Dolores Davies | Crest Road
Since its formation in 2015, the Ad Hoc Development Review Process Citizens’ Advisory Committee (Ad Hoc Committee) has focused on identifying problems with Del Mar’s design review process and proposing possible remedies for those problems. After many months of listening to public testimony, working with the City’s consultant, and conducting research on how other jurisdictions similar to Del Mar review development projects to ensure the best outcome, new Design Guidelines have been completed and adopted by the City Council.
The Ad Hoc Committee continues to be involved in monitoring the new Guidelines, to ensure that they work as effectively as possible. In addition, the Committee is researching best practices in terms of recruiting, training, and informing the Design Review Board (DRB) members. City planning staff has also begun training sessions for the DRB to facilitate the integration of the Design Guidelines into DRB decision making.
At its February meeting, the Ad Hoc Committee discussed additional areas it has identified for further study and analysis, using its spreadsheet of California peer cities as a point of reference. An Ad Hoc subcommittee has begun studying how peer cities regulate residential basements. The goal here, according to the Committee’s report to the Council discussing its work plan for the next 5-6 months, is to ensure that Del Mar has the most effective and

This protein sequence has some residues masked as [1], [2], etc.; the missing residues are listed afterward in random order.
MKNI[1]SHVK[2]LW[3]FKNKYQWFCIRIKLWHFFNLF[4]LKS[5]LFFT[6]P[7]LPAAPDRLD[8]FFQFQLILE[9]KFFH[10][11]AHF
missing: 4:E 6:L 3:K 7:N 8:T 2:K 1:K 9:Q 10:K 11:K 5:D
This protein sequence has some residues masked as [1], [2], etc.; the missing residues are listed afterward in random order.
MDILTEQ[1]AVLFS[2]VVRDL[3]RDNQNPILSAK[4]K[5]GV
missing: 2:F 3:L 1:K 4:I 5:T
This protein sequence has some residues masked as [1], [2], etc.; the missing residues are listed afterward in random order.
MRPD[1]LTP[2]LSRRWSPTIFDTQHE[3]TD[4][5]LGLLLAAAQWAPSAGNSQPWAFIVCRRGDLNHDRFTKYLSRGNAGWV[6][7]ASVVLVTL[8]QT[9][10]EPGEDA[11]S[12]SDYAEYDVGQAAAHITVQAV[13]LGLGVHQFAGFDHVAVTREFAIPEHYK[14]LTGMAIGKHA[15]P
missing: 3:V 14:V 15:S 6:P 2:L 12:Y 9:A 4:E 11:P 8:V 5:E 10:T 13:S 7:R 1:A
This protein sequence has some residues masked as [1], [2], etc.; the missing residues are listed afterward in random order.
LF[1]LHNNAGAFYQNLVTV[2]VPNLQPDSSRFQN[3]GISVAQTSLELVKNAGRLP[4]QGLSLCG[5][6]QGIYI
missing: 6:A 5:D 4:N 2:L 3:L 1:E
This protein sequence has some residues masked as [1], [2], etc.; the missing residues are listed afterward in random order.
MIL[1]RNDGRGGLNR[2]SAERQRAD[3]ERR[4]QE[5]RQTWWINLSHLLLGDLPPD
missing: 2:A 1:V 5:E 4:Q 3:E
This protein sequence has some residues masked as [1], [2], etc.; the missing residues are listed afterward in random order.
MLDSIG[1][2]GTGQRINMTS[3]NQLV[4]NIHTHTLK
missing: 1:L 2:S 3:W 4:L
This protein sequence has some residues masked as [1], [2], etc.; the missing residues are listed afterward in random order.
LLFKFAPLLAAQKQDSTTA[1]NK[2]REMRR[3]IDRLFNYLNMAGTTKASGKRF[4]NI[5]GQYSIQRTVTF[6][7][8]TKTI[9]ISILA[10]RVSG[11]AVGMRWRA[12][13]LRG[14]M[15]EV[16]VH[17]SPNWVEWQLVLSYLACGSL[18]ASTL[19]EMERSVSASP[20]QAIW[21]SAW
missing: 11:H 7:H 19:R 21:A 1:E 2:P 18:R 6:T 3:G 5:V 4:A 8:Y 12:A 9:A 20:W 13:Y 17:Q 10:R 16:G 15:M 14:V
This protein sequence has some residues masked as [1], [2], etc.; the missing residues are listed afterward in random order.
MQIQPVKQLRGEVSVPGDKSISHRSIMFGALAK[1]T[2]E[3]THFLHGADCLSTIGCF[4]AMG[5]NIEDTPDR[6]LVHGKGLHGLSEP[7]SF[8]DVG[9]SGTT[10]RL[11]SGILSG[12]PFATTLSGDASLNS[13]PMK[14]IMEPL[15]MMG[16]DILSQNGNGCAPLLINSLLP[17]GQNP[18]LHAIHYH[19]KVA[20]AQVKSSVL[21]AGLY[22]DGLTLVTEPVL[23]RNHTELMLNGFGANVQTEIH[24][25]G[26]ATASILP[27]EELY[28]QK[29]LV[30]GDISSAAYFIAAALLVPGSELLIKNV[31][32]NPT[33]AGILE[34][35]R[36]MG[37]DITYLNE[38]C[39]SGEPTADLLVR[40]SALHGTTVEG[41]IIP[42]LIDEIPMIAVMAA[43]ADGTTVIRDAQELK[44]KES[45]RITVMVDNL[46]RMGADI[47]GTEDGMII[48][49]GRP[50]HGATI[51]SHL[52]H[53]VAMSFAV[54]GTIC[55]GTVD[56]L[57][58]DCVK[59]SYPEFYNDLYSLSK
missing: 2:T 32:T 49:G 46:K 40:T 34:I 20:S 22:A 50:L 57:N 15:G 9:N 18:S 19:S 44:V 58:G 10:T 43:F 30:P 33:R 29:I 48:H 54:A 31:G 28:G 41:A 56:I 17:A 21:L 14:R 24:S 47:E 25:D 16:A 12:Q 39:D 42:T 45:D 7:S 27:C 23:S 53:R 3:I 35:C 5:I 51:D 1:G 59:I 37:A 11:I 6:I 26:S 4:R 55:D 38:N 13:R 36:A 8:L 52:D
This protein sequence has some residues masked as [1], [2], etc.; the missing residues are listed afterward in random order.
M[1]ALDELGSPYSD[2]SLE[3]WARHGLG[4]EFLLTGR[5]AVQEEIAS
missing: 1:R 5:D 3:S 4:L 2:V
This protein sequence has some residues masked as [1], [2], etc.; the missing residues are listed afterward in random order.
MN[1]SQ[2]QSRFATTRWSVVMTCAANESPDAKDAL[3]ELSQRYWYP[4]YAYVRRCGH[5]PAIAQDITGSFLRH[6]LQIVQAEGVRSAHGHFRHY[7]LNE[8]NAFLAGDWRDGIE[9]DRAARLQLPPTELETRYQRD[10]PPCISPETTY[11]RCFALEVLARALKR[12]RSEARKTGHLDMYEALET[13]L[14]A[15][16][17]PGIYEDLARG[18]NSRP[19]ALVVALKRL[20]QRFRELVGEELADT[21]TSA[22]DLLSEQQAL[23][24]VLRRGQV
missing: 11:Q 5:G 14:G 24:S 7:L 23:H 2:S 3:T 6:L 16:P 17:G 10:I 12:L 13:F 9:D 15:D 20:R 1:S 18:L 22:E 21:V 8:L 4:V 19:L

up-to-date tools for addressing basement-related issues. Another area to be studied to identify best practices and effective tools used by peer cities includes how to more clearly define residential bulk and mass, with the goal of reducing subjectivity in project review.
Another set of issues the Committee is grappling with relates to the City’s existing policy for addressing residential nonconformities and whether this policy might in fact undermine Del Mar’s Community Plan goal of preserving community character. This concern stems from the fact that Del Mar has a number of distinctive homes that were legally built before the City incorporated and its zoning code was established, and are now nonconforming. In the event of a disaster in which these residences sustained serious damage or complete destruction, many of these homes could not be rebuilt with nonconforming elements under the current policy. The Ad Hoc Committee is examining what other methodologies are used by peer cities to determine when a nonconforming structure must be brought into compliance with the zoning code.
In addition to the documents produced by the Ad Hoc Committee to clarify the design review process for residents and applicants (Resident Handbook: Understanding The Design Review Process in the City of Del Mar and the Good Neighbor Guide to the Design Review Process in Del Mar), a comprehensive FAQ for the Design Guidelines was also completed and is now available for review and reference at: http://bit.ly/DesignFAQs